Informal Guide to the AALS Job Market 2012-2013, for IGLP-ers



The AALS1 Faculty Recruitment Conference, held annually in Washington, D.C. is the primary hiring conference for entry-level US legal academic positions.  The hiring process, colloquially known as the ‘meat market,’ ‘the AALS,’ or the ‘FAR2 process’ is a centralized hiring conference that allows representatives from all-AALS registered schools to evaluate, rank and interview candidates who are applying for American law school faculty positions.  The conference is typically held in October, though materials must be submitted to the AALS as early as August of the given hiring year.  This short and informal guide is intended to outline the application process as well as to give more informal hints to applicants, particularly senior graduate legal studies students.


The hiring process occurs over the course of an academic year.  In other words, the 2012-2013 hiring season—for which the AALS hiring conference will be held in October 2012—contemplates that successful candidates will begin their tenure-track positions in the following academic year, or Fall 2013.  Off-year hiring is possible, meaning that it is possible to negotiate starting in Summer 2013 (for schools offering summer classes), or to negotiate starting in Spring 2014.  Typically, however, candidates are being considered for particular open faculty tenure-track ‘lines’ that will start in the fall of the subsequent year.  If a candidate is in their first or second year of teaching on tenure track in the UK or some non-US jurisdiction, they will most likely be applying to ‘first year’ positions, rather than entering as laterals.

Registration for the hiring conference occurs in August, followed by interviews in Washington, D.C. in October 11-13.  Following the D.C. interviews, candidates are invited for more thorough ‘call-back’ interviews, either via Skype or other form of videoconferencing, or more typically, for a two-three day call-back interview at the school.


FAR Registration

The Faculty Appointments Register (“FAR”) opens in early Summer of the hiring year.  The FAR is an online database, into which candidates upload their biographical and professional data.  The website for the FAR is available here:  The cost to register starts at $450, although fee waivers for low-income applicants are available.  Fee waiver requests are considered on a case-by-case basis.  There are four separate deadlines for registration and payment, ranging from August 8 to January 23, 2013.  It is generally agreed among hiring faculty committee members, and candidates, that candidates should do everything possible to be within the first ‘distribution,’ as explained below.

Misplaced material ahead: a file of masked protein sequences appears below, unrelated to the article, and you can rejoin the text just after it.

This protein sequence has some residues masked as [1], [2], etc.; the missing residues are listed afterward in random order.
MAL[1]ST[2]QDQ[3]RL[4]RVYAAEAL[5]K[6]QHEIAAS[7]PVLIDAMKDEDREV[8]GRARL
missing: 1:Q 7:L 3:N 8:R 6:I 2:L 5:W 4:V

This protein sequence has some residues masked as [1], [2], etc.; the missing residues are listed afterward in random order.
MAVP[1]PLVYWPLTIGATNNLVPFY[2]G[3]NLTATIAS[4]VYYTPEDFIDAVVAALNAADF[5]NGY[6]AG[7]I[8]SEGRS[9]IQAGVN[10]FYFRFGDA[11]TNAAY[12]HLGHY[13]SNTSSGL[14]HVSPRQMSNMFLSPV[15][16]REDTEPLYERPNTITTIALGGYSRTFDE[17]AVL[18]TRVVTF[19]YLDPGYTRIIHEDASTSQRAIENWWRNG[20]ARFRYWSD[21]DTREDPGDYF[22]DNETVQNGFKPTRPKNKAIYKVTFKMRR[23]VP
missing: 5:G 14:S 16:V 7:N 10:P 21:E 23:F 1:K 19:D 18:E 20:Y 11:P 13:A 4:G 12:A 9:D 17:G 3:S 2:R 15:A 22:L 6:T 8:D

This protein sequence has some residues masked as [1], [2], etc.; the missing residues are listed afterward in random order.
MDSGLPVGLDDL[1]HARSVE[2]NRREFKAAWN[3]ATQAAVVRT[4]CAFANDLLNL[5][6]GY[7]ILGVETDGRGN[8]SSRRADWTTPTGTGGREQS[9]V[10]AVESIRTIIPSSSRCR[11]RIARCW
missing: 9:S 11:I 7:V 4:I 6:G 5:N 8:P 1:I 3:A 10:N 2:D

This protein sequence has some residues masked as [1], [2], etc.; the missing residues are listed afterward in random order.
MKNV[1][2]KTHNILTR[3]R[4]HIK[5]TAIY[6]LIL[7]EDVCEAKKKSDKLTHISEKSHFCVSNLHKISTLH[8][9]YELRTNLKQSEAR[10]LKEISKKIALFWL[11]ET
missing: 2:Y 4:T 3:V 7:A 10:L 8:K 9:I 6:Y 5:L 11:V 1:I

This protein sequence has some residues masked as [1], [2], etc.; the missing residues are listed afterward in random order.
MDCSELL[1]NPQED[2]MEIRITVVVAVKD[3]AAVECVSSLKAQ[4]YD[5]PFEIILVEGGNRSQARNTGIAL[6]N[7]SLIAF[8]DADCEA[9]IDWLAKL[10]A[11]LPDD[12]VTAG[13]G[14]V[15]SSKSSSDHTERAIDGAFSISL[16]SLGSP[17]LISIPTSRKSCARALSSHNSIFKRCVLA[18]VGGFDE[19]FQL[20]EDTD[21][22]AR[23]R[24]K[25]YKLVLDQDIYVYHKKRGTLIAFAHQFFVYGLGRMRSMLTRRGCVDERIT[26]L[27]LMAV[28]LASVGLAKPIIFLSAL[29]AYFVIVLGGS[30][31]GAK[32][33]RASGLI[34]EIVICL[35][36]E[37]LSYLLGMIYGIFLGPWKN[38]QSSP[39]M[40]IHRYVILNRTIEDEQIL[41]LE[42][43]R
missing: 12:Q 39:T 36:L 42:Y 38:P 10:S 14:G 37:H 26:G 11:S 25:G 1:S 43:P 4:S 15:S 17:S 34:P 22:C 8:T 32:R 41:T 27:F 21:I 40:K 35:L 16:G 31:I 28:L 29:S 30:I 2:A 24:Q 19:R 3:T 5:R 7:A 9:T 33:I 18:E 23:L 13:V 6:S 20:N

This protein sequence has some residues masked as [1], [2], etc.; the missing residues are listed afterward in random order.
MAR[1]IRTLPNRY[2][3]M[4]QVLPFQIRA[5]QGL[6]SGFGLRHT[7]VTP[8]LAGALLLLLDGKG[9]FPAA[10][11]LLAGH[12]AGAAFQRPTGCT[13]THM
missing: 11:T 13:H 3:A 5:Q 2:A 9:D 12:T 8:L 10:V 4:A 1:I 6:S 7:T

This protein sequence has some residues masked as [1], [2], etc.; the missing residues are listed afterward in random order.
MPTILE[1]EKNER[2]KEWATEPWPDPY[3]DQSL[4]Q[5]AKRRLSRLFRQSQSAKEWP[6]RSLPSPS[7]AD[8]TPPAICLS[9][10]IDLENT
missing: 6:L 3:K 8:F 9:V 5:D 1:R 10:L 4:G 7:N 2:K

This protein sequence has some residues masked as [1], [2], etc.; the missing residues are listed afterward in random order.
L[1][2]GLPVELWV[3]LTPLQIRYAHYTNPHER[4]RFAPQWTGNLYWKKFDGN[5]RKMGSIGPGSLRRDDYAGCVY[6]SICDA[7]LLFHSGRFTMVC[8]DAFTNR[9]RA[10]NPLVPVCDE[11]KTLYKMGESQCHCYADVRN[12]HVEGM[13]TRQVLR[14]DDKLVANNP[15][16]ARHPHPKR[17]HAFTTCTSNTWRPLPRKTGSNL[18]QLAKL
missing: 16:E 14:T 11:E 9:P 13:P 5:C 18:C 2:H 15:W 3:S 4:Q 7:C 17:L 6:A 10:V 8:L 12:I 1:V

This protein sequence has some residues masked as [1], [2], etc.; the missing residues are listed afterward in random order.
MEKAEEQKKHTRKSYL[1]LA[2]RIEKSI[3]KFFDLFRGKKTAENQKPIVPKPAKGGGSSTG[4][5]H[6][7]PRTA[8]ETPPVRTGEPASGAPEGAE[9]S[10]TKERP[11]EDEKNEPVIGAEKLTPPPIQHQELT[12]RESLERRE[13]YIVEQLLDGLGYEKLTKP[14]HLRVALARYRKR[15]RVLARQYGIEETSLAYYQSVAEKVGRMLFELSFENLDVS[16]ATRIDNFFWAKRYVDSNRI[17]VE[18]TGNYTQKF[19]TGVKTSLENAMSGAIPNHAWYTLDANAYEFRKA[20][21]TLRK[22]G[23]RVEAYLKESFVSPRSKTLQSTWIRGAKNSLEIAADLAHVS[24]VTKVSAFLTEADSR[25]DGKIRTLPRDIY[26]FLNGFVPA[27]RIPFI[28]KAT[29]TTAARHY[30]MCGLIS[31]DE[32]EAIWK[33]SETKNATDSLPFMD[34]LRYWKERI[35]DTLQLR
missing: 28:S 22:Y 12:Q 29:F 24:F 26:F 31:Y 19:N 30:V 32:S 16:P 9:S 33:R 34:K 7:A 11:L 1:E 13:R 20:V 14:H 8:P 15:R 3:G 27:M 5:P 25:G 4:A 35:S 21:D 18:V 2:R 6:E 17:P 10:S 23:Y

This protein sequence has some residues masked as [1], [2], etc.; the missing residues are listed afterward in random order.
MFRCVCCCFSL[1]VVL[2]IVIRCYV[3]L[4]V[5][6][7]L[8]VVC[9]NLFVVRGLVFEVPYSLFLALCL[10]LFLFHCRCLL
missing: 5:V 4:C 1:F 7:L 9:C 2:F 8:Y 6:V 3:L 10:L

The Distribution

In previous decades, the AALS compiled hard copies of candidate FAR forms and distributed them to the member schools as a collective volume of resumes.  Whether schools still request hard copies, over the past years, there has been an increasing tendency to use electronic copies of forms.  Additionally, for most schools, hiring has become progressively more competitive, meaning schools attempt to conduct their searches very early in the calendar year.  While certain schools continue their hiring well into the academic year (note: VAP applications extend beyond timeline for tenure-track positions), and will consider FAR forms submitted through the last AALS distribution, a candidate is tactically better positioned to submit their form by August 8, 2012.  There is no logistical benefit to submitting a form prior to August 8, given that the hiring database becomes available to schools only on August 16, and not earlier.  The four distribution dates in 2012-2013 are:


Distribution                  Form and Payment Due at AALS           Distribution                  Fee

#1                                August 8, 2012                                     August 16, 2012                         $ 450

#2                                August 28, 2012                                                 September 6, 2012         $ 450

#3                                September 19, 2012                               September 27, 2012       $ 450

#4                                January 23, 2013                                    February 1, 2013            $ 485


The FAR Form

The FAR website does not allow candidates to upload cover letters, or any supplementary application materials.  Applicants are limited to an online form that is subsequently condensed to one 8.5×11” .pdf document – known as the ‘FAR Form’ – which becomes the primary reference page for hiring committees.  The FAR website does allow candidates to upload their resumes/CVs – and hiring committees do have access to these materials if they desire to obtain additional information about a candidate.  However, given the constraints on hiring committees, i.e., searching through nearly one thousand applicants, the FAR form inevitably becomes a convenient, albeit woefully incomplete, proxy for a full-blown CV.

Hiring committees routinely perform their initial searches by doing keyword searches of relevant FAR fields.  Thus, if a school is interested in interviewing for a Civil Procedure tenure-track line, and a school is only willing to consider an applicant with previous federal clerkship experience, a hiring committee can restrict their search to only those candidates who have indicated they have federal clerkship experience on the FAR form.  If an applicant omits this information from the FAR form, even if they have held a federal clerkship that is indicated on, say, their CV, their candidate profile will not register on the radar of the given search committee.